10 September 2008

How to Make a Cup of Tea

A recent email from an old friend, who I forced to look at my blog, reminded me that sometimes you must get back to the basics.

left to right: black, oolong and green tea

"So how do I brew a decent cup of tea?" he wrote. "It never seems to come out right when I try to make it at home." My fingers poised over the keyboard, ready to direct him to the perfectly apropos, witty yet informative post here- and then I realized, in a London Sun-worthy wash of shock-horror, that it didn't exist.

How utterly thoughtless of me. Enough about lavender syrups, pie-crust cookies and afternoons at Jean-Georges: It's time to step off the frivolity train.

Here's how to make a cup of hot tea.

First of all, for the best cup, choose loose tea, not the dregs found in bagged- just think about the difference between instant coffee and fresh-ground beans, or astronaut ice cream versus a bowl of homemade vanilla.

When you start with the whole leaf, you'll be able to extract the fullest flavor. With the proper water temperature and brewing time, you'll get all the characteristic nuances of whatever tea you choose. And loose teas, because of their potency, can be saved to brew multiple times after your initial cup.

Even though all tea hails from the same plant- Camellia sinensis- how the leaves are grown and processed produces three major categories: black, oolong and green tea.

Basically, the more processed the leaf, the stronger the treatment. No matter what type you're drinking, though, always start with fresh water (filtered or not, depending on your preference) in a clean pot, and figure on about one teaspoon of tea for every cup of water.

I usually just heat the water in my decade-old teapot (it's one of the first kitchen implements I ever bought), then pour it over the leaves into an individual cup or large ceramic teapot, depending on how many people I'm serving.

I put the leaves in a large infuser so as to easily remove them once they're brewed; if you let them sit in the water, the tea will inevitably get bitter. And we all already have enough of that in our lives, so set a timer and pay attention.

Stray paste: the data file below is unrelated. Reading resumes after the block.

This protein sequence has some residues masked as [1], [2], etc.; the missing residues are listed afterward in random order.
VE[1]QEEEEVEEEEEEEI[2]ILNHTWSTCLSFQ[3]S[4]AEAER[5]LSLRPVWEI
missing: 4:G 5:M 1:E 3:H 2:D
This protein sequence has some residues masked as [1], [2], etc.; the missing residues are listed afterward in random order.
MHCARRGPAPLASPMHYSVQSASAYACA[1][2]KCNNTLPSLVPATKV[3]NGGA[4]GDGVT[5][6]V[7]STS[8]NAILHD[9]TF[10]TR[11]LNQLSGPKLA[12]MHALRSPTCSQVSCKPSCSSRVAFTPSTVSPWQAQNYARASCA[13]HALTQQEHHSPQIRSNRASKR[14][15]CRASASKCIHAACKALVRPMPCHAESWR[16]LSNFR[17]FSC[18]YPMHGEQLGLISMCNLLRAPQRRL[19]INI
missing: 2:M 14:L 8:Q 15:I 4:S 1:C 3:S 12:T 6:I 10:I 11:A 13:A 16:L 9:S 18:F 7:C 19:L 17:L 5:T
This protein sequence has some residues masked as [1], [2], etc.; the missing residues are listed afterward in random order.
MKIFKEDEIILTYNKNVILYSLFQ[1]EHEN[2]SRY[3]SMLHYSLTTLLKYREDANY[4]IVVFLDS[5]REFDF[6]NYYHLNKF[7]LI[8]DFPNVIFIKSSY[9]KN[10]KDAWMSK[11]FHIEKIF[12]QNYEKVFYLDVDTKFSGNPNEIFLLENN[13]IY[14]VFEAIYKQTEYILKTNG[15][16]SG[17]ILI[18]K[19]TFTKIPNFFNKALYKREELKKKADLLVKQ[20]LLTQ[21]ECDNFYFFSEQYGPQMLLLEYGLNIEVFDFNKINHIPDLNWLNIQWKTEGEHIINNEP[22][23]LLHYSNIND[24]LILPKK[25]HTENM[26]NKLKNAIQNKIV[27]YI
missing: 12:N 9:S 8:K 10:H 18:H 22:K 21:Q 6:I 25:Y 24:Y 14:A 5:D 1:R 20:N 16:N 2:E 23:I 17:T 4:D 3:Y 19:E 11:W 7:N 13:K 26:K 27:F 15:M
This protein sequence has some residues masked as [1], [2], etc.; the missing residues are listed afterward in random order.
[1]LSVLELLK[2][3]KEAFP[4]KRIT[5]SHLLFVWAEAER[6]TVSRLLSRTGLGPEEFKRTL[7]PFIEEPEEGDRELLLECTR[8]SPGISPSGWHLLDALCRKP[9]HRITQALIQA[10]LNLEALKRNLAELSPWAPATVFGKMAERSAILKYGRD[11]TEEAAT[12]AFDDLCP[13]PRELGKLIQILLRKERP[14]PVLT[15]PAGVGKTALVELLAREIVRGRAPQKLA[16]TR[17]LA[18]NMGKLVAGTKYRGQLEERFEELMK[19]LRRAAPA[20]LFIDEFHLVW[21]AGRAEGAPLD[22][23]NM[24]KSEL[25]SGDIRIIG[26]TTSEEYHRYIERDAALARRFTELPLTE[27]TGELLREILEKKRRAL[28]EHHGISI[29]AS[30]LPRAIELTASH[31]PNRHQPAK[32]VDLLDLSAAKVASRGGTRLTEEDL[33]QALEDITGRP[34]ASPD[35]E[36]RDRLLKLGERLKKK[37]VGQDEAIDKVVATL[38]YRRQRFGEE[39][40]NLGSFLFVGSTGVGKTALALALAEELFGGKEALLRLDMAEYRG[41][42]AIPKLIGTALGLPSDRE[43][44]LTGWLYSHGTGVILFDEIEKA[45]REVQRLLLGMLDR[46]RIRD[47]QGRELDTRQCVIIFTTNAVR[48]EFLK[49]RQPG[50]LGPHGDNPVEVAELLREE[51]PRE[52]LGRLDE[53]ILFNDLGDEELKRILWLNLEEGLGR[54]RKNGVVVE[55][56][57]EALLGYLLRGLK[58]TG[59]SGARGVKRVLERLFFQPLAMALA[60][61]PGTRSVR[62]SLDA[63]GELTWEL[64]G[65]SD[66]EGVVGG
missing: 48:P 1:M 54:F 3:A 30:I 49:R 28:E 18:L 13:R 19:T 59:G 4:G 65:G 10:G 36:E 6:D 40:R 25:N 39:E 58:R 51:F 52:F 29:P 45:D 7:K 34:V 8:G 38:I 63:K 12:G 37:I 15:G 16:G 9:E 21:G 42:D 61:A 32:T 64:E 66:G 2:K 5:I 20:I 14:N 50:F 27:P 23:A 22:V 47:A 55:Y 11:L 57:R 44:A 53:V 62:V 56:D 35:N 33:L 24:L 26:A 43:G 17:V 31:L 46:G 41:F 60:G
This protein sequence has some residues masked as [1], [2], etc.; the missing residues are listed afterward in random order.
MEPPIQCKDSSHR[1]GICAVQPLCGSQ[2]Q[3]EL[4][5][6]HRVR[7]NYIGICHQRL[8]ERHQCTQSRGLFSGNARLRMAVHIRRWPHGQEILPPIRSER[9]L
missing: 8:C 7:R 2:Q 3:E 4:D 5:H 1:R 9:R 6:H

• black tea (e.g. Earl Grey, Assam, Darjeeling, Keemun): use just-boiled water; steep for 3-5 minutes
  • oolong tea (Wuyi, Iron Goddess): just-under-boiling water (about 200°); steep for 1-3 minutes
  • green tea (senchas, Uji Gyokuro, Dragonwell, Gunpowder): steam just curling off the water (160°-190°); steep for 1-2 minutes
And repeat after me: color is not an indication of brewing. It's the only time in my life that I'll say this, but rely on the clock, not your eyes. As you can see below, these are both green teas (Chinese, at left; Japanese, at right) but their hues vary considerably.


These guidelines are just that: Don't be afraid to experiment a bit- with timing, not temperature- to find the best brew.

It's really not hard to make a perfect cup of tea. It just takes a little bit of care, which when it comes to what you put into your body, is never a bad thing.

6 comments:

amy said...

love the simple directions! im going to make myself some tea right away!

Dave's Blog said...

color is not an indication of brewing

Teep said...

perhaps a future post about tasseography?

Bonbon Oiseau said...

finally. dude... i mean...thank you. finally.

Anonymous said...

It was a good page amd helpful , but i want 2 know how you mime how to make a cup of tea, thxs for all your help tho i appreciate it finally lol :)

jacobee said...

Great Post:
I heard that it is very advantageous to drink Matcha Green Tea. What you say?